Kitchen Scrap Vegetable Stock

One of my favorite things in the wintertime is a hot, steaming bowl of soup. Ever since I was a kid, my go-to sick food has always been rice in a bowl of broth; it's simple, heartening and goes down easy. Though my mom always defaulted to a can of beef or chicken broth, this vegetarian is ready for an adequate alternative. Nobody wants to sacrifice flavor and with this homemade veggie broth, you certainly won't have to.

Kitchen scrap vegetable stock is full of flavor and nutrition from vegetable bits that would normally be discarded, thus stretching your food dollars that much further. My guilt at throwing vegetable scraps away is satisfyingly remedied by carefully placing every tomato stem, onion skin and carrot top in their designated freezer bag, awaiting the afternoon when they'll be transformed into a warm, salty broth. So say goodbye to overly salted boxes or cans of water that cost a precious $3 (and countless molecules of carbon in our atmosphere thanks to the processing plants and the trucks that bring those boxes to your store) and instead wave hello to an easy, house and heart warming recipe that will give you a kick all winter long.

Kitchen Scrap Vegetable Stock

Cook time: 1.5-2.5 hours

Ingredients for about 64oz of stock:

  • 1 gallon zip-loc bag full of frozen scraps
  • 64+ oz of water (use your to-be stock container to measure, then add a cup of water)
  • 2 tbsp olive oil
  • 2 tbsp salt
  • 1 tbsp peppercorns
  • 1 tsp fennel seed
  • other optional spices: ginger, star anise, cinnamon, coriander, galangal, turmeric, bay leaf, rosemary, thyme.....


  1. Save up veggie scraps over time, store in the freezer. When your bag is full, you're ready for a stock day!
  2. Preheat oven to 400 F.
  3. Transfer the contents of your scrap bag into a baking pan or dutch oven. Sprinkle with salt, pepper and other spices then drizzle with olive oil
  4. Cover and place in the oven for 20-30 minutes.
  5. If you used a baking pan, now is the time to transfer your roasted scraps into a large pot. Fill your pot or dutch oven with enough water to cover the now-roasted scraps, which should be just a bit more than the amount of liquid that will fit in your stock container.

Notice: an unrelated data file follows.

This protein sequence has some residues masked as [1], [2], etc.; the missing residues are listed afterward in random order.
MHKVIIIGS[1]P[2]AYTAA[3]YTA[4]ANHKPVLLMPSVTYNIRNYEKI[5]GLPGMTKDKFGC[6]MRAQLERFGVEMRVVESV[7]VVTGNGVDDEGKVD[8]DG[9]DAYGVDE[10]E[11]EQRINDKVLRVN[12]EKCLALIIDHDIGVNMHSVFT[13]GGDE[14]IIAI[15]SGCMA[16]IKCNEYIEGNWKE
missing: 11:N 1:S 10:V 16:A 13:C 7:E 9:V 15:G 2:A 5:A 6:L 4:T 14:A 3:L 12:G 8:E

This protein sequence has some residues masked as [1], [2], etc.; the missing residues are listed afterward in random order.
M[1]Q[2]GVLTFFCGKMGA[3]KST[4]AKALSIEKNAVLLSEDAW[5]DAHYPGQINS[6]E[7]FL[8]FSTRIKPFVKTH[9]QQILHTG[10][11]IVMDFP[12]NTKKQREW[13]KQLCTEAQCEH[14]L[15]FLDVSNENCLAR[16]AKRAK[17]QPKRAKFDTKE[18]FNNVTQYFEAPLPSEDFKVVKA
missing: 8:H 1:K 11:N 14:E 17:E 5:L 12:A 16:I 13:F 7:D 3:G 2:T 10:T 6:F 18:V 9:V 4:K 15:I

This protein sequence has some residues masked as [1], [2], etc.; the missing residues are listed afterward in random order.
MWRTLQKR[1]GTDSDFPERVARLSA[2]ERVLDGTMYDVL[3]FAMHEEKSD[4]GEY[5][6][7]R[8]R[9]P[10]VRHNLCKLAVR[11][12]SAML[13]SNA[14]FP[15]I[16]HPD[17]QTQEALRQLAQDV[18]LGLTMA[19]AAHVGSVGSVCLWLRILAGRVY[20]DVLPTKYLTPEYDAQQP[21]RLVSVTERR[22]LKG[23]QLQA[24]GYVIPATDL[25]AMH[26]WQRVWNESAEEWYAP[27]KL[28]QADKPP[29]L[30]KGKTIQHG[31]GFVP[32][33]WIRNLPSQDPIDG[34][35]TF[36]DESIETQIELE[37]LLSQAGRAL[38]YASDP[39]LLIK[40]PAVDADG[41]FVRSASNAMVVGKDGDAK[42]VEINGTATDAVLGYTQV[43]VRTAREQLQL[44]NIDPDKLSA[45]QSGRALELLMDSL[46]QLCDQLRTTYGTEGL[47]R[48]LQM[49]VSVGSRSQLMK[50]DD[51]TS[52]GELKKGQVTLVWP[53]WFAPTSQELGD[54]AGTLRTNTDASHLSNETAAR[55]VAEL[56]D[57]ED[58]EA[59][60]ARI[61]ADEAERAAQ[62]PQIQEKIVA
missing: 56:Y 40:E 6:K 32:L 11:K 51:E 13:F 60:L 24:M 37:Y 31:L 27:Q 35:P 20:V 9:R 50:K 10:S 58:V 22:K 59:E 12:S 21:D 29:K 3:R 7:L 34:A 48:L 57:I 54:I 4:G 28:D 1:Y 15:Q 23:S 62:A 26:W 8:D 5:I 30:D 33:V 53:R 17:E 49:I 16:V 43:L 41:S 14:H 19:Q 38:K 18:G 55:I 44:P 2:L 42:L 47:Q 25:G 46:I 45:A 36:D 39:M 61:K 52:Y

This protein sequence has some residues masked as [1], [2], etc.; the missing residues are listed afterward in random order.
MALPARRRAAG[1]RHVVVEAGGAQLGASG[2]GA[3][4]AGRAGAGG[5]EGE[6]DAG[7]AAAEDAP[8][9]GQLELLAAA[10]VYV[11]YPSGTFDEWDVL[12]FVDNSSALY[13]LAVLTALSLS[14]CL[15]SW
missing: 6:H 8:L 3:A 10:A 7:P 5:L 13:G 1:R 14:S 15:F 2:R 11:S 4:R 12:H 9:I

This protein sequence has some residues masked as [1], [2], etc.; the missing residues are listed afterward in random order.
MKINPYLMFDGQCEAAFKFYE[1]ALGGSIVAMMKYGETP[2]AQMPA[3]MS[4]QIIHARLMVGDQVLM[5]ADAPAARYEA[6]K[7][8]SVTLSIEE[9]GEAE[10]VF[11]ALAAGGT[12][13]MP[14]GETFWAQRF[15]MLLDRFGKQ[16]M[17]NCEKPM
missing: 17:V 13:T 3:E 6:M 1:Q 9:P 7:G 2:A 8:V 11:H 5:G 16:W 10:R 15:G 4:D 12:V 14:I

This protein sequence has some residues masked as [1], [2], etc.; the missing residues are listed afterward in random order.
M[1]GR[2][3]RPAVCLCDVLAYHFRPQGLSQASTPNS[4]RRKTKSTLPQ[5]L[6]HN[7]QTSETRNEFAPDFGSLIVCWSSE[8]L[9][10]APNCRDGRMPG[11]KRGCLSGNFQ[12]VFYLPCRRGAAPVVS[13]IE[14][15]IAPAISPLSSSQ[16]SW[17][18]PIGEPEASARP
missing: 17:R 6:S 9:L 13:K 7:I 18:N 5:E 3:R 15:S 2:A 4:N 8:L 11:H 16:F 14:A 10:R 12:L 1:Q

6. Bring the water to a boil, then cover and let simmer for at least an hour and up to two. Avoid letting it simmer for much longer than two hours as the extra time can cause the flavors to cook off, leaving you with a dully flavored stock.
  7. After simmering for 1-2 hours, take pot off the heat and let cool until you can safely touch the vegetables without burning yourself. Then, with a large bowl and colander, start to strain the stock from the scraps. You will probably have to do this in a few batches as the bowl will fill up and make a mess. Toss (or, ideally, compost) the used vegetable scraps and transfer your strained stock into its designated container.
  8. Stock will keep for 2-3 weeks if kept in a sealed container in the refrigerator. Add different seasonings to mix up your flavors depending on the type of soup you are making - I love using lemongrass to punch up the flavor for a Pho-inspired noodle soup. Though, I will often use my stock instead of water to simply cook rice or roast vegetables as it rounds out the warm flavors really nicely.

Avoid the scraps from these veggies as they will make your stock taste bitter and gross:

  • kale
  • cabbage
  • broccoli
  • cauliflower
  • brussel sprouts
  • lettuce

Optional veggies for stock:

  • beets (tend to take over color and flavor)
  • corn (tends to take over the flavor)
  • jalapenos (so spicy)

Veggies that will make the best stock:

  • onion skins
  • garlic skins
  • potato skins
  • sweet potato skins
  • carrot tops
  • celery bottoms & tops
  • leek bottoms & tops
  • green onion bottoms
  • tomato stems & scraps
  • mushroom stems & scraps
  • bell pepper stems, seeds & scraps
  • parsley stems 
  • cilantro stems
  • rosemary stems
  • thyme stems

What do you put in your vegetable stock? Show me what you make!